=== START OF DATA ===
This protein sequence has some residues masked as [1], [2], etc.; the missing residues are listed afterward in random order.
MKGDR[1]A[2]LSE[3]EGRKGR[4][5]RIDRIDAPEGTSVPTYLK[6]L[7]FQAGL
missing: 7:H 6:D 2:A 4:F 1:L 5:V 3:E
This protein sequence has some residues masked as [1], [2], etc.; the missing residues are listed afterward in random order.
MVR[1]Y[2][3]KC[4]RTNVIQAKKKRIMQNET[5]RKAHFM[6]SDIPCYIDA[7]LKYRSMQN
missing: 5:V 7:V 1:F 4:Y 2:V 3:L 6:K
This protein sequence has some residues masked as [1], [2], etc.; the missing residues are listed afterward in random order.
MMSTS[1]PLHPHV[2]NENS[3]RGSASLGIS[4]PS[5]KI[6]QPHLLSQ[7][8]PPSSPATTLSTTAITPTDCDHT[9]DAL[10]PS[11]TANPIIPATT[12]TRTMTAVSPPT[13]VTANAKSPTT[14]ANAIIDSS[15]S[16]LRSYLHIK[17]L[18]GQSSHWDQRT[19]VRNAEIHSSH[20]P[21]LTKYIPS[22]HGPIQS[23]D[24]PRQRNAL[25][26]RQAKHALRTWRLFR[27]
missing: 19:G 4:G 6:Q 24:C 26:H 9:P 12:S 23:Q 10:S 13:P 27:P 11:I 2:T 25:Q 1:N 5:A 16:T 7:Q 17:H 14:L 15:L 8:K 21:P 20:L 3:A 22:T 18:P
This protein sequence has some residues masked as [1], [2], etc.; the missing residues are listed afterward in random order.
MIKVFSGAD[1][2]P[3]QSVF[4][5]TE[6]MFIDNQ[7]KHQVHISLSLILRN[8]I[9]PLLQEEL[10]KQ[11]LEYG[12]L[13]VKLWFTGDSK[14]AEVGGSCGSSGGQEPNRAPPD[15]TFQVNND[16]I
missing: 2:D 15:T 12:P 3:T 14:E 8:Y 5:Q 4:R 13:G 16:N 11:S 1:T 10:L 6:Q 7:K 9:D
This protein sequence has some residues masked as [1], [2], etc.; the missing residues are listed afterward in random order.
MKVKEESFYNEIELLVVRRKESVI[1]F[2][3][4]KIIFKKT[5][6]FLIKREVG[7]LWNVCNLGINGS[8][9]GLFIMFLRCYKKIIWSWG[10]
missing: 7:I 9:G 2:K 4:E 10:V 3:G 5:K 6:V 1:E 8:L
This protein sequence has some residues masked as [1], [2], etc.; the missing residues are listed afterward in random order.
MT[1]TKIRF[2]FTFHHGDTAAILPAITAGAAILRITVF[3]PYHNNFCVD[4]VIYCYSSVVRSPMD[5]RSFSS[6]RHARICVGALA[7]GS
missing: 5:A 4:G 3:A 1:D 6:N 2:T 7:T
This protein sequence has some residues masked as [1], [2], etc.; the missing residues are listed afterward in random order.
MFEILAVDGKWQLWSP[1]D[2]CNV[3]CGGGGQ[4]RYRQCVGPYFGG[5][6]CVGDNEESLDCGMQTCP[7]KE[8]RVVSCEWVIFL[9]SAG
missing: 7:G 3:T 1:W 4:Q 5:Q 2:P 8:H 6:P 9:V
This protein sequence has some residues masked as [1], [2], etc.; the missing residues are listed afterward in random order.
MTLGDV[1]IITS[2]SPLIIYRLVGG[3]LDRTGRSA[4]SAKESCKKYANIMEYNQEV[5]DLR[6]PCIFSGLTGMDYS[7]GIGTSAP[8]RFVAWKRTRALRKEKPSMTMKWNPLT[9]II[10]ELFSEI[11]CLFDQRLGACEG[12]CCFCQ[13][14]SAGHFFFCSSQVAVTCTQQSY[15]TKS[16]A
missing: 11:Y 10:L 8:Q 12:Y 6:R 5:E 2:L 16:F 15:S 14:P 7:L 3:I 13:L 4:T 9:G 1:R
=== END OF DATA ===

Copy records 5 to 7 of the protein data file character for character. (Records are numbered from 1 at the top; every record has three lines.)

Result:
This protein sequence has some residues masked as [1], [2], etc.; the missing residues are listed afterward in random order.
MKVKEESFYNEIELLVVRRKESVI[1]F[2][3][4]KIIFKKT[5][6]FLIKREVG[7]LWNVCNLGINGS[8][9]GLFIMFLRCYKKIIWSWG[10]
missing: 7:I 9:G 2:K 4:E 10:V 3:G 5:K 6:V 1:E 8:L
This protein sequence has some residues masked as [1], [2], etc.; the missing residues are listed afterward in random order.
MT[1]TKIRF[2]FTFHHGDTAAILPAITAGAAILRITVF[3]PYHNNFCVD[4]VIYCYSSVVRSPMD[5]RSFSS[6]RHARICVGALA[7]GS
missing: 5:A 4:G 3:A 1:D 6:N 2:T 7:T
This protein sequence has some residues masked as [1], [2], etc.; the missing residues are listed afterward in random order.
MFEILAVDGKWQLWSP[1]D[2]CNV[3]CGGGGQ[4]RYRQCVGPYFGG[5][6]CVGDNEESLDCGMQTCP[7]KE[8]RVVSCEWVIFL[9]SAG
missing: 7:G 3:T 1:W 4:Q 5:Q 2:P 8:H 6:P 9:V